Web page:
I have an asrock b760 pro base.
2 SATA HDDs
1 nvme ssd.
The system is installed on nvme ssd.
I set the two HDDs in BIOS to be in a RAID0 array.
IPFire does not see the RAID0 array, it only sees 2 separate HDDs.
sdb and sdc…
[root@wrouter ~]# cat /proc/partitions
major minor #blocks name
1 0 16384 ram0
1 1 16384 ram1
1 2 16384 ram2
1 3 16384 ram3
1 4 16384 ram4
1 5 16384 ram5
1 6 16384 ram6
1 7 16384 ram7
1 8 16384 ram8
1 9 16384 ram9
1 10 16384 ram10
1 11 16384 ram11
1 12 16384 ram12
1 13 16384 ram13
1 14 16384 ram14
1 15 16384 ram15
8 16 21485322240 pcs
8 0 21485322240 sda
259 0 976762584 nvme0n1
259 1 524288 nvme0n1p1
259 2 32768 nvme0n1p2
259 3 1048576 nvme0n1p3
259 4 975154904 nvme0n1p4
[root@wrouter ~]# cat /proc/mdstat
unused devices: <none>
With my previous motherboard, KONTRON KTQM87, there was no such problem, it immediately saw the raid0 volume.
What else should be set?
There has been a very large re-write of the code for the ExtraHD page.
A bug was raised on the ExtraHD change and various fixes implemented in CU179 and CU180.
Not all highlighted bugs were resolved in the above two Core Updates.
Maybe there is still a bug in the situation you are highlighting.
Please add your input into the bug report.
I installed 178 as a test, but the system still doesn’t see the raid array. Not only does EXTRAHD not see it, but the system also only sees 2 HHDs
if I go to one of the drives with the command fdisk /dev/sda or fdisk /dev/sdb, it says this:
The device contains ‘isw_raid_member’ signature and it will be removed by a write command. See fdisk(8) man page and --wipe option for more details.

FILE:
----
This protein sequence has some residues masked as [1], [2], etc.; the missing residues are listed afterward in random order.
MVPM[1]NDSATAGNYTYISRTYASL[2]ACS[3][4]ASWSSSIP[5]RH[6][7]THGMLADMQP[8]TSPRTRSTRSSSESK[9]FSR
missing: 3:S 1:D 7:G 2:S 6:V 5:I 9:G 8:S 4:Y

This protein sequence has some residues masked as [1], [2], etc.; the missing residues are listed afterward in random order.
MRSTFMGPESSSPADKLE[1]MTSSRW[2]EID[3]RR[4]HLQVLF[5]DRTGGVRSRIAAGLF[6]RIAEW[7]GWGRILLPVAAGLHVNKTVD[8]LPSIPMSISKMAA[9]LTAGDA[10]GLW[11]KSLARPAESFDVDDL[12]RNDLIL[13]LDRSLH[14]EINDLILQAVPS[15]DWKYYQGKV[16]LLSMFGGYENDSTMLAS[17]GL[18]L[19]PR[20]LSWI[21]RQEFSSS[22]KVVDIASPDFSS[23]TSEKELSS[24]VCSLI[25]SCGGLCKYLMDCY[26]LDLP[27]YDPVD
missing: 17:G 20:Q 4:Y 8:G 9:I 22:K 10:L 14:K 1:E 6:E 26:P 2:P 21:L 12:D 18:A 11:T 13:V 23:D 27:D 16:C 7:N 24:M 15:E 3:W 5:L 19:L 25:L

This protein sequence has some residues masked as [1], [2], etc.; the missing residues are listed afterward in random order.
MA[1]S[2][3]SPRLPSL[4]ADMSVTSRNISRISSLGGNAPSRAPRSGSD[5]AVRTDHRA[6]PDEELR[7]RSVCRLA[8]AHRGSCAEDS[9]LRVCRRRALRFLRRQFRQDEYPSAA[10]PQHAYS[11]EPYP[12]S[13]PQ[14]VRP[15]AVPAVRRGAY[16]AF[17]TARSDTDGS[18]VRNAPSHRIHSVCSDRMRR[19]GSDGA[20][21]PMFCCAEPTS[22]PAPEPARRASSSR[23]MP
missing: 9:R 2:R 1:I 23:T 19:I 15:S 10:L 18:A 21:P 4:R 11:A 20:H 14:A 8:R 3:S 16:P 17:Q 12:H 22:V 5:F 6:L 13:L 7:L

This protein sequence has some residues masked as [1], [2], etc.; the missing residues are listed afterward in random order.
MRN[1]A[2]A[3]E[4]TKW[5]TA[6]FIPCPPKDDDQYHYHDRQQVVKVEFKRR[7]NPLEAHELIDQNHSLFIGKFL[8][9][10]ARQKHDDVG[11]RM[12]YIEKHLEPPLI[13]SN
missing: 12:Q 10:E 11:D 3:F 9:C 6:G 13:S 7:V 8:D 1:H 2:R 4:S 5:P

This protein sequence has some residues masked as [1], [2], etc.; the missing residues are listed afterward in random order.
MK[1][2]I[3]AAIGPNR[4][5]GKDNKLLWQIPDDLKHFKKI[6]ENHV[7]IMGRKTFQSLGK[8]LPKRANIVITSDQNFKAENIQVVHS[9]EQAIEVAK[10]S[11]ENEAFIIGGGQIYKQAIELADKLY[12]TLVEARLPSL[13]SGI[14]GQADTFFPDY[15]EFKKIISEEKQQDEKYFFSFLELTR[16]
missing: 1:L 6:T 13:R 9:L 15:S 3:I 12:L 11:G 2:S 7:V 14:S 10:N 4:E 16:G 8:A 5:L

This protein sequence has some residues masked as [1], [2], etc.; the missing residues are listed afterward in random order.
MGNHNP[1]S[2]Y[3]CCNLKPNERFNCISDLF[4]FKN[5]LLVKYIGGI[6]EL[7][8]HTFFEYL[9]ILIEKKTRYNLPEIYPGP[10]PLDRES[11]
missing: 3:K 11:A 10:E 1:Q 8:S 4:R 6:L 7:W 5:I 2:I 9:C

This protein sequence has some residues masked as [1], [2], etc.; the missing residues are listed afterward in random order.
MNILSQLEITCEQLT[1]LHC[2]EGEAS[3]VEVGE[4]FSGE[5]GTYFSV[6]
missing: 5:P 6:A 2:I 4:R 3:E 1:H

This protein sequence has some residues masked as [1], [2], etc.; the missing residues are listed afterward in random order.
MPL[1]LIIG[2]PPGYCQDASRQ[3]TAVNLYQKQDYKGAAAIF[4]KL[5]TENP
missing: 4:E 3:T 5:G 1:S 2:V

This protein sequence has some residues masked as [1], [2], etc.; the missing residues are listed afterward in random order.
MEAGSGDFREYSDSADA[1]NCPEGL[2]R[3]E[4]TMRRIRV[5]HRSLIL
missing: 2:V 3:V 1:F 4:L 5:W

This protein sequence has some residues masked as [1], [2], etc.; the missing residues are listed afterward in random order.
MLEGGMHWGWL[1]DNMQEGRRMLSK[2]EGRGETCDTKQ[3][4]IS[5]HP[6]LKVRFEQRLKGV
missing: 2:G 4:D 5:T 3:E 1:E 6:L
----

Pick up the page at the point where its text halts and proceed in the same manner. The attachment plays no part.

As you are making the raid array via the motherboard BIOS it is likely that the specifics of the raid array from the new motherboard are different from those on the previous motherboard.
Hardware raid via the bios is different for each motherboard and you can’t take a raid array from one motherboard and have it easily accessed by another.
EDIT: Just realised that BIOS based raid is also software based and not hardware based but the software is specific to each motherboard manufacturer, hence the problems trying to get BIOS raid drives recognised and accessed by another manufacturers BIOS raid software.
Maybe that is where the issue is with IPFire.
EDIT: The question might be whether the linux system has drivers for the specific bios raid software on the new motherboard.
If IPFire saw the raid array on your old motherboard then maybe that manufacturer got its driver added into the kernel drivers.
All my raid array testing with ExtraHD has been with raid arrays that were software raid based on mdadm and those were properly seen with the new ExtraHD cgi code.
To add a comment into the IPFire bugzilla you have to login but your IPFire People email and password credentials will allow you to login.
That message is saying that the Intel Storage Matrix Raid signature has been found, which is the BIOS raid software approach used on your motherboard.
Reading about ISW it indicates that dmraid is the linux software package that would be able to recognise the ISW structured raid system. The dmraid software package is not on IPFire.
mdadm is the linux raid system software on IPFire. Searching on the internet apparently some versions of mdadm have been able to read ISW based raid systems but not all of them and not with newer versions of mdadm, which is the one running on IPFire for some time.
So the above gives an idea why your BIOS raid based on ISW is not recognised by IPFire.